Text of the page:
Connection update: Transaction/request processed
fruits/grape (KdAzcA5Ga9YjVW00dTtmJm00000eyWG00318n4AS):
juicy
fruits/apple (JdAzcA5Ga9YjVW00dTtmJm00000eyWG00318n4AS):
very delicious
fruits/grape: removed

stasher::manager->manage_object() returns a mcguffin that represents the object it's managing. There is no explicit un-manage method. The manager stops managing the object when its mcguffin goes out of scope and gets destroyed.

The connection_update() callback reports the status of the subscription. connection_update() gets invoked shortly after manage_object() returns (if not right before it), and any time the status of the connection with the server changes. stasher::req_processed_stat reports a success in opening the managed object's subscription. A connection_update() of stasher::req_disconnected_stat indicates that the connection with the stasher server was lost. In this example, the connection gets lost, and then reestablished by the manager shortly thereafter.

The manager keeps trying to reconnect, periodically, reporting the result to connection_update(). Other error codes, besides stasher::req_processed_stat and stasher::req_disconnected_stat, indicates a failure to establish a subscription for the managed object, for some other reason.

A connection_update() of stasher::req_processed_stat gets shortly followed by either an updated() or a removed() callback. In the example above, the two messages after the initial pair of Connection update: Transaction/request processed are callbacks reporting the initial value of each object at the time the managed subscription gets established: either the existing object's uuid, and its contents, or that the managed object does not exist (but the subscription is still active, waiting for someone to create the object).

This is the case after the initial stasher::req_processed_stat, after a managed object subscription gets opened, and whenever the manager reconnects to the server after recovering from a broken connection. After the initial updated() or removed(), additional calls to updated() and removed() report whenever the object changes, accordingly. In the example above, there are two updates, one for fruits/apple and one for fruits/grape before the connection with the server gets broken.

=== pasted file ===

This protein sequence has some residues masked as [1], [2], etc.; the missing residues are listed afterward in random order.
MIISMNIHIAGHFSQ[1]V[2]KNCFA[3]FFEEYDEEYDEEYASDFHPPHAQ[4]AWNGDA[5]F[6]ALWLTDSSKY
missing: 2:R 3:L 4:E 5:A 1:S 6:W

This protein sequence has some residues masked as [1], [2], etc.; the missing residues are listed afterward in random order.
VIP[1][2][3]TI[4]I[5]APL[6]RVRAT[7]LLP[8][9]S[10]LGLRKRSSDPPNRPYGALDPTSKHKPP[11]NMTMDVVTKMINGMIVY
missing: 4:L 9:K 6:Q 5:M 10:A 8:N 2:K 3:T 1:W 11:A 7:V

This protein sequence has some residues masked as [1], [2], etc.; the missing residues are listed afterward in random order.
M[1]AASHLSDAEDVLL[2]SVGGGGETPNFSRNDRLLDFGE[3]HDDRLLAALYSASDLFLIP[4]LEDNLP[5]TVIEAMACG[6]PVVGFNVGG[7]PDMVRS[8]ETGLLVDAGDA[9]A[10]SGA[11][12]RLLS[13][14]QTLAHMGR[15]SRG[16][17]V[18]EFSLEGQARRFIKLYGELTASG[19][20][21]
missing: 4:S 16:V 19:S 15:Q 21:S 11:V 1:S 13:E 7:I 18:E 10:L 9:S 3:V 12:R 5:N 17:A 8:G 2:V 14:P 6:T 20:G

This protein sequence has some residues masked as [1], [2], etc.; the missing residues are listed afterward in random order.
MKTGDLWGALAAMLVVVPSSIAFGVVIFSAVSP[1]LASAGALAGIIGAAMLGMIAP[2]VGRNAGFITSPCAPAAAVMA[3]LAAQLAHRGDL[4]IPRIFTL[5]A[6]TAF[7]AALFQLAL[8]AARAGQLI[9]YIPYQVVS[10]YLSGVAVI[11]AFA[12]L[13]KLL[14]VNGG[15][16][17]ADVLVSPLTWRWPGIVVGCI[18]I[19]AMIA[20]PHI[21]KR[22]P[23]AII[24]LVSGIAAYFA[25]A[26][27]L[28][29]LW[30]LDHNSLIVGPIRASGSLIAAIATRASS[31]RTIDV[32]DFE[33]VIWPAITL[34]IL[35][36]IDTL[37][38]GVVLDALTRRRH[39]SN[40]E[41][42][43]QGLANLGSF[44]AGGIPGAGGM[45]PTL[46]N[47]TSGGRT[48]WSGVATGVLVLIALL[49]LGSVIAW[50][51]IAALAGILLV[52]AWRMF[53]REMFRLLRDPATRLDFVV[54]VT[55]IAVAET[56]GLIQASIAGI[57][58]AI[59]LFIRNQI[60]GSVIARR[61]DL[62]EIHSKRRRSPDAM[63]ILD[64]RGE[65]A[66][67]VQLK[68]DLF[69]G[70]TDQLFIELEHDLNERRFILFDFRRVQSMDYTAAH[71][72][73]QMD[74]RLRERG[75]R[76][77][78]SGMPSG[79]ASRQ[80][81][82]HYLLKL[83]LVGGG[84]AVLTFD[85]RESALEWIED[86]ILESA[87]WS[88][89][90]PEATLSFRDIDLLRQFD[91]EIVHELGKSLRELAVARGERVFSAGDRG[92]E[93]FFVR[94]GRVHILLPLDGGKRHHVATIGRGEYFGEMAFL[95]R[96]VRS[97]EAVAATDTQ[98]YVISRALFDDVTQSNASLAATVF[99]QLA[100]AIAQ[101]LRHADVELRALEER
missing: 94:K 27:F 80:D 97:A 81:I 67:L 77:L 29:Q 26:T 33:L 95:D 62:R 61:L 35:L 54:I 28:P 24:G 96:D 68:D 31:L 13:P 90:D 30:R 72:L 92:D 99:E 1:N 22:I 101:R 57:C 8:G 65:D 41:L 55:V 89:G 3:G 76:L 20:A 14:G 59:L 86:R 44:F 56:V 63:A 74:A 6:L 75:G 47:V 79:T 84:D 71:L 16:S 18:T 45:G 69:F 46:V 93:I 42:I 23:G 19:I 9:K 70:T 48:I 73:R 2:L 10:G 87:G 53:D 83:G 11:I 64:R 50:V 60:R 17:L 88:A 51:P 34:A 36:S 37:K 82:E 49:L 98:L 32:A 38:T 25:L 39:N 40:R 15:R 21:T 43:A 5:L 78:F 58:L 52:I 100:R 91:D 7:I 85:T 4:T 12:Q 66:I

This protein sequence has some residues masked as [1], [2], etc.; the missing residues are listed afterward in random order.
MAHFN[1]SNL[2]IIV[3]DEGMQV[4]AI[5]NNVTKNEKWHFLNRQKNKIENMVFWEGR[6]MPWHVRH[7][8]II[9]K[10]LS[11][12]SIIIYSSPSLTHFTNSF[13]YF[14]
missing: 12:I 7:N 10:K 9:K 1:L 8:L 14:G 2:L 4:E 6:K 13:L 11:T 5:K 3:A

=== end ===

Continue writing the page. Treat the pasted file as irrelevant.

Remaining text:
Note

It's possible to get two removed() in a row, or two updated() in a row with the same uuid and contents. This occurs in two marginal situations:

  1. Another application updates the managed object at the same time that the managed object subscription gets established, or when the manager reconnects to the server.

  2. The object gets updated quickly two or more times. The first updated value cannot be retrieved, quickly enough, before the second update gets processed. updated() and/or removed() reports the most recent object contents/status, each time.

The application should keep track of the object's state as it knows, and compare it to the latest reported state by updated() or removed(), and proceed accordingly.

The way to look at updated() and removed() is that they report the latest known value or state of the object, every time; and any change to the object triggers an update.

The above example shows a typical output of managing two objects: fruits/apple, which exists already at the time that managedobject.C starts, and fruits/grape which does not.

In this example, the subscriptions for both objects get established, and each individually managed object's connection_update() gets called with stasher::req_processed_stat (reporting Transaction/request processed). This is followed by an updated() call for fruits/apple, and removed() for th fruits/grape that does not exist.

Additional removed() and updated() callbacks follow, as these object get updated periodically. Some time later, the connection with the server breaks, for some reason (reported for each managed object individually); the manager tries again later and reestablished the connection, then gets the current value of each managed object (since it might've changed since the connection was lost).

managedobject.C assumes that these objects contain plain text. updated() reads the object's open file descriptor, and copies them to output.

All managed objects' callbacks have certain limitations, see the section called “What asynchronous C++ API methods can and cannot do” for more information.

Note

Each managed object counts towards the client's connection limits.